Andrej Krementschouk was born in a city then known as Gorky (now Nizhny Novgorod), Russia. His career include a completed apprenticeship as a restorer of icons and metal objets d’art, and a diploma degree as chorus director, work as a freelance jeweller and restorer of icons, a diploma degree in Communication Design, with a focus in photography, the latter in Germany: Here is a true wanderer between the worlds. No Direction Home takes him back to Russia, as a photographer, to create a very intimate study of the country, and that means his own roots.
I see No Direction Home as a book that breathes the same spirit as Andrew Phelps’ Higley: It’s about an unquantifiable loss, about being away from a home that despite its familiarity has become an alien place (as I wrote in the Higley review, my perception is based on being an expat).
No Direction Home tells a very powerful story, and it does so entirely relying on its imagery. I am slightly confused about its edit - some very weak images should have been left out - but there is a large number of stunningly beautiful photographs in the book; and after a string of books about Russia by non-Russians, it’s very refreshing to see something we simply haven’t seen in this form before.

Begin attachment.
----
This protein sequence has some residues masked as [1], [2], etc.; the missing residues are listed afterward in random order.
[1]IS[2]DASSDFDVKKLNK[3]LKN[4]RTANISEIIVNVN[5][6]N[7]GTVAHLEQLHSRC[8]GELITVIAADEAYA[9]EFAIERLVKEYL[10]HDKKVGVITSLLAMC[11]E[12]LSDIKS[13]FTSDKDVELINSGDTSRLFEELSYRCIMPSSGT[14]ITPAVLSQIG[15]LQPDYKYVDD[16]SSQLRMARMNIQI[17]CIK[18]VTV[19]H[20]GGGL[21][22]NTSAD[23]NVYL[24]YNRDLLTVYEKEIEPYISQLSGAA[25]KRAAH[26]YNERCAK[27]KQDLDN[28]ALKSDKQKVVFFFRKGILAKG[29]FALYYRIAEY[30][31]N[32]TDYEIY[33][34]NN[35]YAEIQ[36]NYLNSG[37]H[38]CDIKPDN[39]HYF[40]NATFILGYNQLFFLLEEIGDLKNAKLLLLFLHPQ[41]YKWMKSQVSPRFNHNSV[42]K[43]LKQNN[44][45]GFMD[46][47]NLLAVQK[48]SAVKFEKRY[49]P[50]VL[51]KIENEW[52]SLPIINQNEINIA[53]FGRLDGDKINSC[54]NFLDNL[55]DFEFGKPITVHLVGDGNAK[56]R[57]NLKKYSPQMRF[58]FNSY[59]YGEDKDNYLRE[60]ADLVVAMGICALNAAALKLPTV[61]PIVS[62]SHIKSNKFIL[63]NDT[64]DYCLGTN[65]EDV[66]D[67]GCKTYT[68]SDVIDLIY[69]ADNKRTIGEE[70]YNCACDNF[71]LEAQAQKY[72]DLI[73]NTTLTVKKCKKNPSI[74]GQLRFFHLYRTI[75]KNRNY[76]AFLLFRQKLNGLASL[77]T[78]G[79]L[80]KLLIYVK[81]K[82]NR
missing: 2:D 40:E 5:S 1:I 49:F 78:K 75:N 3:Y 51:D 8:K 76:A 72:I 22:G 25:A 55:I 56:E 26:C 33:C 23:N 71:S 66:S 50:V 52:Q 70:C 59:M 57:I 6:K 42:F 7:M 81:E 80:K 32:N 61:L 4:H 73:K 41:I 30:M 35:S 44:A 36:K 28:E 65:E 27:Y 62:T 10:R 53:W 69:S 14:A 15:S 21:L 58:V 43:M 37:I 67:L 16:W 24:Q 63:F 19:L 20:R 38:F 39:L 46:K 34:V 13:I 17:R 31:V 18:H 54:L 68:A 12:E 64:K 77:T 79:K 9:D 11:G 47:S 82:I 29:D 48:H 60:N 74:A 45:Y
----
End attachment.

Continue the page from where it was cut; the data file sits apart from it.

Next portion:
I had not been familiar with Andrej Krementschouk’s work, and the publisher sending me his book was a very pleasant surprise - a surprise that shows that often there are gems coming from publishers which don’t have the name recognition of the big, usual suspects and whose books might be a bit harder to find (of course, in this day and age, you can simply order the book online). No Direction Home is one of those gems.
No Direction Home, photography by Andrej Krementschouk, introduction by Boris Mikhailov, tri-lingual, 112 pages, Kehrer Verlag